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[fw@xxxxxxxxxxxxx: Route cache performance under stress]

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Subject: [fw@xxxxxxxxxxxxx: Route cache performance under stress]
From: bert hubert <ahu@xxxxxxx>
Date: Sat, 5 Apr 2003 18:50:16 +0200
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----- Forwarded message from Florian Weimer <fw@xxxxxxxxxxxxx> -----

To: linux-kernel@xxxxxxxxxxxxxxx
Subject: Route cache performance under stress
From: Florian Weimer <fw@xxxxxxxxxxxxx>
Date: Sat, 05 Apr 2003 18:37:43 +0200
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Please read the following paper:


Then look at the 2.4 route cache implementation.

Short summary: It is possible to freeze machines with 1 GB of RAM and
more with a stream of 400 packets per second with carefully chosen
source addresses.  Not good.

The route cache is a DoS bottleneck in general (that's why I started
looking at it).  You have to apply rate-limits in the PREROUTING
chain, otherwise a modest packet flood will push the machine off the
network (even with truly random source addresses, not triggering hash
collisions).  The route cache partially defeats the purpose of SYN
cookies, too, because the kernel keeps (transient) state for spoofed
connection attempts in the route cache.

The following patch can be applied in an emergency, if you face the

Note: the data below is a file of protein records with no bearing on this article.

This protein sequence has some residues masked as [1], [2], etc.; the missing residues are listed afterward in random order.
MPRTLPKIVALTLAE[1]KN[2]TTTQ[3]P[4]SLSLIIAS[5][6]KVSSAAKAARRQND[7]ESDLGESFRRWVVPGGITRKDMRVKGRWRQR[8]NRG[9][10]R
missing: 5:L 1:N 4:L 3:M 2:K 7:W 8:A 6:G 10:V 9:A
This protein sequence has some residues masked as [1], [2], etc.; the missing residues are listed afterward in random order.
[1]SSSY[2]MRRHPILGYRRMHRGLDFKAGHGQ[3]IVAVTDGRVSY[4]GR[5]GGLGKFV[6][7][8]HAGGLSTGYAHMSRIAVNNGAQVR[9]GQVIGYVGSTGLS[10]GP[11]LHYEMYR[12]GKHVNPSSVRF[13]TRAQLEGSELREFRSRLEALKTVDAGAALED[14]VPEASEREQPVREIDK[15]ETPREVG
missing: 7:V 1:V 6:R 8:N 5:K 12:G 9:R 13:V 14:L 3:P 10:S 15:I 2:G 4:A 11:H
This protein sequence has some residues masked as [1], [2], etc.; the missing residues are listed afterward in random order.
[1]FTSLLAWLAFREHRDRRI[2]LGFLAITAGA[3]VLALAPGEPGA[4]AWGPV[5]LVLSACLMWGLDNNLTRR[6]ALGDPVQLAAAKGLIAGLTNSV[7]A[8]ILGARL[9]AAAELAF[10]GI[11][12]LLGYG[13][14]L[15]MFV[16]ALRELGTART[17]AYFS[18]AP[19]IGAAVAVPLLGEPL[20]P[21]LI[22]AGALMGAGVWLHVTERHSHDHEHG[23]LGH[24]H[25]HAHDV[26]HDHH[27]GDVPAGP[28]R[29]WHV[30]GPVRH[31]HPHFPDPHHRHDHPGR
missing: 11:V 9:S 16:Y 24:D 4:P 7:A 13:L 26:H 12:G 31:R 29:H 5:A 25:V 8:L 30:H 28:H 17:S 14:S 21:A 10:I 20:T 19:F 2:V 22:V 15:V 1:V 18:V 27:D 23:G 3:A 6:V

hash collision DoS attack.  It drastically limits the size of the
cache (but not the bucket count), and decreases performance in some
applications, but 

--- route.c     2003/04/05 12:41:51     1.1
+++ route.c     2003/04/05 12:42:42
@@ -2508,8 +2508,8 @@
                rt_hash_table[i].chain = NULL;
-       ipv4_dst_ops.gc_thresh = (rt_hash_mask + 1);
-       ip_rt_max_size = (rt_hash_mask + 1) * 16;
+       ipv4_dst_ops.gc_thresh = 512;
+       ip_rt_max_size = 2048;

(Yeah, I know, it's stupid, but it might help in an emergency.)

I wonder why the route cache is needed at all for hosts which don't
forward any IP packets, and why it has to include the source addresses
and TOS (for policy-based routing, probably).  Most hosts simply don't
face such complex routing decisions to make the cache a win.

If you don't believe me, hook a Linux box to a packet generator
(generating packets with random source addresses) and use iptables to
drop the packets, in a first test run in the INPUT chain (after route
cache), and in a second one in the PREROUTING chain (before route
cache).  I've observed an incredible difference (not in laboratory
tests, but during actual DoS attacks).

Netfilter ip_conntrack support might have similar issues, but you
can't use it in a uncooperative environment anyway, at least in my
experience.  (Note that there appears to be no way to disable
connection tracking while the code is in the kernel.)
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----- End forwarded message -----

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